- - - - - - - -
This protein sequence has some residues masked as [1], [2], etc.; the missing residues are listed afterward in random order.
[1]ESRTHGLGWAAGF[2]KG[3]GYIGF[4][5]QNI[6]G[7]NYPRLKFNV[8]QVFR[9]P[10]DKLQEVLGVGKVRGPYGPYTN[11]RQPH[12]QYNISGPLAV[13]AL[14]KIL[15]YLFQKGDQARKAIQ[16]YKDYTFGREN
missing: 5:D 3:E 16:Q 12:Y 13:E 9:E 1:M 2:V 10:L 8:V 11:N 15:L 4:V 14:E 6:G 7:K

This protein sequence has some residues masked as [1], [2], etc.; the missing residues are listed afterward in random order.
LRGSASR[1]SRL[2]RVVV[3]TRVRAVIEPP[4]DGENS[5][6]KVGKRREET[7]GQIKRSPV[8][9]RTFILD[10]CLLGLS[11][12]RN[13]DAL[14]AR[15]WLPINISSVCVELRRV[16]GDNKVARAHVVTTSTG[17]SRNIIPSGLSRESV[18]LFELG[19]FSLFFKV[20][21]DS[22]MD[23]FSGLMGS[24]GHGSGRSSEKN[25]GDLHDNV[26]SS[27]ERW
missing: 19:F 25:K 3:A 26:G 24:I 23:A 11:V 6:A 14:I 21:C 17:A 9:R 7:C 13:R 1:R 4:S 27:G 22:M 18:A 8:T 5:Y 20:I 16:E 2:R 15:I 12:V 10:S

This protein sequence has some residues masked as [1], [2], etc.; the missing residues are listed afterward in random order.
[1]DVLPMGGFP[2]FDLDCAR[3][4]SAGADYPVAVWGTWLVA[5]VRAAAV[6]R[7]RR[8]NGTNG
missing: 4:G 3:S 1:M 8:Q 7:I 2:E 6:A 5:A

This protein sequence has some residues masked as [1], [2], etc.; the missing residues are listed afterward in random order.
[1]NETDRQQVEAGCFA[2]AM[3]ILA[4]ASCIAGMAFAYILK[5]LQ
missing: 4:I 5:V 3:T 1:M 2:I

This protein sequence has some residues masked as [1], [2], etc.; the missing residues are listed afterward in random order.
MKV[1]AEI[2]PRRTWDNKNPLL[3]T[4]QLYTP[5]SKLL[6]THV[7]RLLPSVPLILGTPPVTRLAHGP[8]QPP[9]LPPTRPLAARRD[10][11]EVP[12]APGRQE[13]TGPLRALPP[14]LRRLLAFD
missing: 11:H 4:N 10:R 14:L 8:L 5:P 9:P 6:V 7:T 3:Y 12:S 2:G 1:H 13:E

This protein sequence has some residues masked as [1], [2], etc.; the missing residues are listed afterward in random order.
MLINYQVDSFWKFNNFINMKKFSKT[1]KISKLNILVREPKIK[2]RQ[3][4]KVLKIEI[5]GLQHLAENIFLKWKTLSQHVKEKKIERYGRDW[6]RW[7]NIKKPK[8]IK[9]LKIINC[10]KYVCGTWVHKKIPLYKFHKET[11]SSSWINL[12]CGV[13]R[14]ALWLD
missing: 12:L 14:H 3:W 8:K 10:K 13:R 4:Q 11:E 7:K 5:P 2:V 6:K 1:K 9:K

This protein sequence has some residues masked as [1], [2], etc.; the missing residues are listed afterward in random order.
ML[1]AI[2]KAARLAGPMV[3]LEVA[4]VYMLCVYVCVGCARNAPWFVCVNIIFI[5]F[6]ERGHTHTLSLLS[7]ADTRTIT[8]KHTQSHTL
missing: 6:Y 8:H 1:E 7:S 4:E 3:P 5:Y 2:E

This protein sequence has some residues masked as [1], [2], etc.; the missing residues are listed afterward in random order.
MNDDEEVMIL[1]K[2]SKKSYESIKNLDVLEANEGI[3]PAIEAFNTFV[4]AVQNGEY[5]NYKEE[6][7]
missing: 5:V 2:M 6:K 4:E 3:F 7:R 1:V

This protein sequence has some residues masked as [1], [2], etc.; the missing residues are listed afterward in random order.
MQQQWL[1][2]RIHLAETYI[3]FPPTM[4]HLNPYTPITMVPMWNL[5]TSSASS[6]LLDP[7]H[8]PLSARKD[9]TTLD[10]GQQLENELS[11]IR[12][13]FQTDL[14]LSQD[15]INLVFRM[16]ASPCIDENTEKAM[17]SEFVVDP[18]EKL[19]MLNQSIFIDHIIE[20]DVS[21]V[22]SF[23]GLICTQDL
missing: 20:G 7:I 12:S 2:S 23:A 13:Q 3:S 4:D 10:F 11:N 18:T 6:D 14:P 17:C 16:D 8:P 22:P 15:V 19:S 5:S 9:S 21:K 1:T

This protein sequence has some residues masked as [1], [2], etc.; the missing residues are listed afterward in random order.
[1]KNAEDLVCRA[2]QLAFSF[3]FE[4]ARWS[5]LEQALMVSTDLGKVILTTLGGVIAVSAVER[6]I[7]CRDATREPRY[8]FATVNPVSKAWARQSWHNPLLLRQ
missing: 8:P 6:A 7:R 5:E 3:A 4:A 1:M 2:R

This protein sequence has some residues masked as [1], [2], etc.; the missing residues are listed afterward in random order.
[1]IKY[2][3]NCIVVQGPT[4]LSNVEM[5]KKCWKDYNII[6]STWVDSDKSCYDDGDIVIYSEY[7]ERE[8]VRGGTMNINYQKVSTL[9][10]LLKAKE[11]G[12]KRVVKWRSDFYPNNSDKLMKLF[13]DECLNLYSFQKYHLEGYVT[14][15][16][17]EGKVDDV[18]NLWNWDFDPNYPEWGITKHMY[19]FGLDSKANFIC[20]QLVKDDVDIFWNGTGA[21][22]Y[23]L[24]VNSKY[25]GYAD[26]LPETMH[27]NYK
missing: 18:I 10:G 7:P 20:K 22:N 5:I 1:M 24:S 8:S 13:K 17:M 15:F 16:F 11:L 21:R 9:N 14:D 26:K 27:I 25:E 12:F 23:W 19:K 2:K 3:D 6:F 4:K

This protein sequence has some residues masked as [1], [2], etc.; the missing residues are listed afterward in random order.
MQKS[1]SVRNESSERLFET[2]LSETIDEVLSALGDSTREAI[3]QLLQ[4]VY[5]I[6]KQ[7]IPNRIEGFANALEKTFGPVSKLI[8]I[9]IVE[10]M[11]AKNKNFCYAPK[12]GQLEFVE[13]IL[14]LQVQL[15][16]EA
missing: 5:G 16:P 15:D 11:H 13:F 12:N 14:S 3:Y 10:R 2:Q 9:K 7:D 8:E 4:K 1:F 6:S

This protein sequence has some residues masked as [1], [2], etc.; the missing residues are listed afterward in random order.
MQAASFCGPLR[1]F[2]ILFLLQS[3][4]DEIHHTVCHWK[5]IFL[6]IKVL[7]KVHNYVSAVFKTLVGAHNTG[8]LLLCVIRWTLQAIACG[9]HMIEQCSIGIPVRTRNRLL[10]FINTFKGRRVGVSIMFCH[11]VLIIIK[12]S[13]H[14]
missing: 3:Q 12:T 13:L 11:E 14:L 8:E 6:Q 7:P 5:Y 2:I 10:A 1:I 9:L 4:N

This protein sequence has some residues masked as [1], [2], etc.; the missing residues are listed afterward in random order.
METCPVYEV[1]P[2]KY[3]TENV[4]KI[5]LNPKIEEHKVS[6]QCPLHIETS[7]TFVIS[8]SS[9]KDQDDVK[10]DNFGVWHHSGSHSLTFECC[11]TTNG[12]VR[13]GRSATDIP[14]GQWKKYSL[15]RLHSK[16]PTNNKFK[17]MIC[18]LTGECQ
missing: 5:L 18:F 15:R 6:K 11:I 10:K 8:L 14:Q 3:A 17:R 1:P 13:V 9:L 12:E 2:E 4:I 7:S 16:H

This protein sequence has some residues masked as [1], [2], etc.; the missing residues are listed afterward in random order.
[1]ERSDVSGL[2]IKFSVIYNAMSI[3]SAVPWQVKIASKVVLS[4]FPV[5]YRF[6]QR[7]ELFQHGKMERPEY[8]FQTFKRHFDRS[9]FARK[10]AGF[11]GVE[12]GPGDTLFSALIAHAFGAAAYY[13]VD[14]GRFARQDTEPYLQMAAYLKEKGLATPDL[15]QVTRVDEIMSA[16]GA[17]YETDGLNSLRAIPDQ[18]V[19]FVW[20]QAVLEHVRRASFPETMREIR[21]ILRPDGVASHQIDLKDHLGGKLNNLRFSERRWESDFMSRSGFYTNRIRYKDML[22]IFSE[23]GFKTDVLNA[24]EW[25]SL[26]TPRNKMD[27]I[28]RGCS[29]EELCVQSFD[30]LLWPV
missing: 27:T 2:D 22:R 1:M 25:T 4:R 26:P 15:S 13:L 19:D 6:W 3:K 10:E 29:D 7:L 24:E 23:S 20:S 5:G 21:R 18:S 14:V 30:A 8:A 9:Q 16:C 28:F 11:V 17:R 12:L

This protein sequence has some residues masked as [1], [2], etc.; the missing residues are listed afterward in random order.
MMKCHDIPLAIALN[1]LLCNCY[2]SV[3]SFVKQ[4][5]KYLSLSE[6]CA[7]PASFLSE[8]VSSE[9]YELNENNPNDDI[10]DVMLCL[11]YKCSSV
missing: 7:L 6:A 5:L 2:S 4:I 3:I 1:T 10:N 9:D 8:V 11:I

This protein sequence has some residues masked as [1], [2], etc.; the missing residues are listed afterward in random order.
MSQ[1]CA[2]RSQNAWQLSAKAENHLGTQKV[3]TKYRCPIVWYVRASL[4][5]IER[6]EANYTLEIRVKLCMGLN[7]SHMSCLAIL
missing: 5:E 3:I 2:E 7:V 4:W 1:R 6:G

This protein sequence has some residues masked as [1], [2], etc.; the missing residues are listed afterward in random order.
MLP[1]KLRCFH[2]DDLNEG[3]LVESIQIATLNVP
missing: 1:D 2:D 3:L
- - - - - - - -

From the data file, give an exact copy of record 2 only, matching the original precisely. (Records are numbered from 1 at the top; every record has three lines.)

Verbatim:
This protein sequence has some residues masked as [1], [2], etc.; the missing residues are listed afterward in random order.
LRGSASR[1]SRL[2]RVVV[3]TRVRAVIEPP[4]DGENS[5][6]KVGKRREET[7]GQIKRSPV[8][9]RTFILD[10]CLLGLS[11][12]RN[13]DAL[14]AR[15]WLPINISSVCVELRRV[16]GDNKVARAHVVTTSTG[17]SRNIIPSGLSRESV[18]LFELG[19]FSLFFKV[20][21]DS[22]MD[23]FSGLMGS[24]GHGSGRSSEKN[25]GDLHDNV[26]SS[27]ERW
missing: 19:F 25:K 3:A 26:G 24:I 23:A 11:V 6:A 14:I 21:C 17:A 9:R 7:C 13:R 1:R 4:S 27:G 22:M 18:A 8:T 5:Y 20:I 16:E 2:R 15:I 12:V 10:S